Denmark moves closer to a cashless society

The Danish government has proposed that retailers should no longer be obligated to accept cash payments

Doug Bolton
Thursday 07 May 2015 12:55 BST
A merchant uses the French 'Dilizi' system, that allows card payments via a mobile phone
A merchant uses the French 'Dilizi' system, that allows card payments via a mobile phone

Denmark has moved one step closer to becoming the world's first cashless society, as the government proposes scrapping the obligation for retailers to accept cash as payment.

The Danish government has said that as of next year, business such as clothing retailers, restaurants and petrol stations should no longer be legally bound to accept cash payments.

The proposal is part of a package of economic growth measures, which are being released ahead of this year's Danish election. It aims to reduce costs and increase productivity for Danish businesses.

Finansrådet, a Danish finance industry lobbying group, says the change would free retailers from the cost of security, and the burden of managing change and notes.

Annoying pocketfuls of change are a thing of the past in the Nordic countries, where card payments for the smallest items are commonplace.

Although it seems like a drastic step, the Danes are already moving away from paper and metal money.

Almost a third of the population uses an official Danske Bank app called MobilePay - it links your mobile to other users' phones or to a sensor at the till, allowing you to confirm payments with a simple swipe on your smartphone's screen.

Similar technologies like Paym are available in the UK, which allows users to transfer money to others by entering their mobile number. Google Wallet turns your phone into a contactless card, allowing you to tap your device against readers to transfer money - however, it is currently only available in the USA.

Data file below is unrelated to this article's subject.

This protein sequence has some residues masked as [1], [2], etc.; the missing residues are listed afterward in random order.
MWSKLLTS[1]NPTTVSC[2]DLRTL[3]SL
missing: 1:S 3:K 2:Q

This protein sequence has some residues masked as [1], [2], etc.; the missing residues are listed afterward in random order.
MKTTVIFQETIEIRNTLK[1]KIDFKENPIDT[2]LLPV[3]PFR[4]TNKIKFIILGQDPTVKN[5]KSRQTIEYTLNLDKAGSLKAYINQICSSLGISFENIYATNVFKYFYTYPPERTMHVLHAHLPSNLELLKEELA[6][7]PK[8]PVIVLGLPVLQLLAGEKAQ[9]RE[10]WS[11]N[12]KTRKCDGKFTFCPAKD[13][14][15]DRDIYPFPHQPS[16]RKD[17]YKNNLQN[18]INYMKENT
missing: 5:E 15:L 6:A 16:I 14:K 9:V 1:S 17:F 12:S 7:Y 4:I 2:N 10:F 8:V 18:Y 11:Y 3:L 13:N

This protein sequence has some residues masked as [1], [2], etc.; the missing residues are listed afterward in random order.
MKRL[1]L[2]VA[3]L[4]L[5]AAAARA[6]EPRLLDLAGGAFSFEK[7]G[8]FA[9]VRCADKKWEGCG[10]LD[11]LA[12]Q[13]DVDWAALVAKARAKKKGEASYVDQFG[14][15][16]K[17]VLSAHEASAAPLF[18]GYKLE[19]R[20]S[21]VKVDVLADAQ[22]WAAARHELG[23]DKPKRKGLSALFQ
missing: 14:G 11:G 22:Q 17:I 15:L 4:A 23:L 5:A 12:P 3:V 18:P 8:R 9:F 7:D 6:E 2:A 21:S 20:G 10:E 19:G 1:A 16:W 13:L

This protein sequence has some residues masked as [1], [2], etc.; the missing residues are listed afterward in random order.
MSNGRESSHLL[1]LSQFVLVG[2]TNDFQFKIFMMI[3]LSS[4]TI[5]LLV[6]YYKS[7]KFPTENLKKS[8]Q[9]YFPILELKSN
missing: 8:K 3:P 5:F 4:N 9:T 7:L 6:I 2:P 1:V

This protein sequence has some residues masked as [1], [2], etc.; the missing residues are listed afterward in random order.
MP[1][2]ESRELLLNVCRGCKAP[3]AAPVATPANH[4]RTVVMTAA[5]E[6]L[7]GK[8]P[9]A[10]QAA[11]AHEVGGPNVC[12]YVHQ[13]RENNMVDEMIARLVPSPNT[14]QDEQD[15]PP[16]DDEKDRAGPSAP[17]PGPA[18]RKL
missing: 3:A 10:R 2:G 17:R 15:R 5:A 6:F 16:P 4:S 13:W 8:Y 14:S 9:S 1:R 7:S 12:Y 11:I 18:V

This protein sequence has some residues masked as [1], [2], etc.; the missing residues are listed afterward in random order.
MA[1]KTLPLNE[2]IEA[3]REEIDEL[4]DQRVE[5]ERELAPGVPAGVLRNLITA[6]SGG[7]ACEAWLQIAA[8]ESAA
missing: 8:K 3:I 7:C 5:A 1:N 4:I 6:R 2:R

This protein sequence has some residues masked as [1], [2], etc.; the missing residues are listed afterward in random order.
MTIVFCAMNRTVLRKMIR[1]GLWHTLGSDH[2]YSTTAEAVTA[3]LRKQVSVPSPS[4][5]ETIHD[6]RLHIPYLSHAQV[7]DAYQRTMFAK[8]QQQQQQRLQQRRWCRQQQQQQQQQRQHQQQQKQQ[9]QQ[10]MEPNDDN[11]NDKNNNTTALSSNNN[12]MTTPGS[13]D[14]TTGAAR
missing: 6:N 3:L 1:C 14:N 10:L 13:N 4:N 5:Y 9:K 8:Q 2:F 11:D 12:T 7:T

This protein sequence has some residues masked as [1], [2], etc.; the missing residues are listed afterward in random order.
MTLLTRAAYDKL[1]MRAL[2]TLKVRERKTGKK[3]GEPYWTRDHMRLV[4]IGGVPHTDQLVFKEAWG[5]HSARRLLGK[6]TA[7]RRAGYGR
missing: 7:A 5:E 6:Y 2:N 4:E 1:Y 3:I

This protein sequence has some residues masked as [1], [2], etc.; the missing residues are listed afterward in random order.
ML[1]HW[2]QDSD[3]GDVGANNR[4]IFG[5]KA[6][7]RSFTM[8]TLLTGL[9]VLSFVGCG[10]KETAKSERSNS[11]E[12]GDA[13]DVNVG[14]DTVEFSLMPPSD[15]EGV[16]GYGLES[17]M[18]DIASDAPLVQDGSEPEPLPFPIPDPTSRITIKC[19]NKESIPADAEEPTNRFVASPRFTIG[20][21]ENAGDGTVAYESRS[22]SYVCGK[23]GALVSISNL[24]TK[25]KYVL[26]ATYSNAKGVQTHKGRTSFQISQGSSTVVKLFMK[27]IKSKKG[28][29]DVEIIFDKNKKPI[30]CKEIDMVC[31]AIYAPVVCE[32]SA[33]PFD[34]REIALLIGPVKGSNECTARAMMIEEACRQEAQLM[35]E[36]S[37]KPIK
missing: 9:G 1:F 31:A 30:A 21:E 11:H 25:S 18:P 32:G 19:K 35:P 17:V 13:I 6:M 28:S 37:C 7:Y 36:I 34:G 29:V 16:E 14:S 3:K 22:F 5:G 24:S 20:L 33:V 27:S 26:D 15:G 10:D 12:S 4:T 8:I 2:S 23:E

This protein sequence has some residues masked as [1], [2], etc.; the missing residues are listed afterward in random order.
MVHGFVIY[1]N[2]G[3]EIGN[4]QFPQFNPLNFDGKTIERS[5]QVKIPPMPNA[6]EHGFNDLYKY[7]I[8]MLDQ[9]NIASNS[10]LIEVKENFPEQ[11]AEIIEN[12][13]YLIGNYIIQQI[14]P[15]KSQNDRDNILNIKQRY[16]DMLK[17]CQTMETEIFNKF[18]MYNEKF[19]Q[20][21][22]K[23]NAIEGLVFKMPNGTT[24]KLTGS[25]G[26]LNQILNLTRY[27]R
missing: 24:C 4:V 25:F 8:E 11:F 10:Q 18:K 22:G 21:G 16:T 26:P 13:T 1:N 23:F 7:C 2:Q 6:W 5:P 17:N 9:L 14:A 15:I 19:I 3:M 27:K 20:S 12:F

But both of these technologies are still yet to see the level of adoption that MobilePay has in Denmark.

There are fears that moving to totally cashless payments could increase the risk of fraud - in Sweden, a nation with one of the highest numbers of bank transactions per person in the European Union, cases of card fraud have doubled in the last decade.

However, Danske Bank has taken steps to fight fraud, by linking individuals' MobilePay accounts to their national insurance numbers.

The change would need to be approved in a vote at the Folketing, the Danish parliament, but the timing of the vote has not yet been set.

However, in a country where cashless payments are so common, it looks unlikely that the proposal will face much opposition.

Cashless payments are growing in popularity in developing nations, as it removes costs associated with handling cash and lowers the danger of theft or extortion. Kenya's 'beba' system, seen here, allows users to transfer money via their mobiles.

The Nordic countries of Denmark, Sweden, Norway, Finland and Iceland lead the world in cashless payments - cashless payments for even the smallest items, such as a packet of chewing gum, are commonplace.

In 2013, a Swedish bank robber left empty-handed, after he found out that the Stockholm bank he held up did not carry any cash.

Five of Sweden's six big banks now operate cashless branches where possible, and some predict the country could become cashless by 2030.

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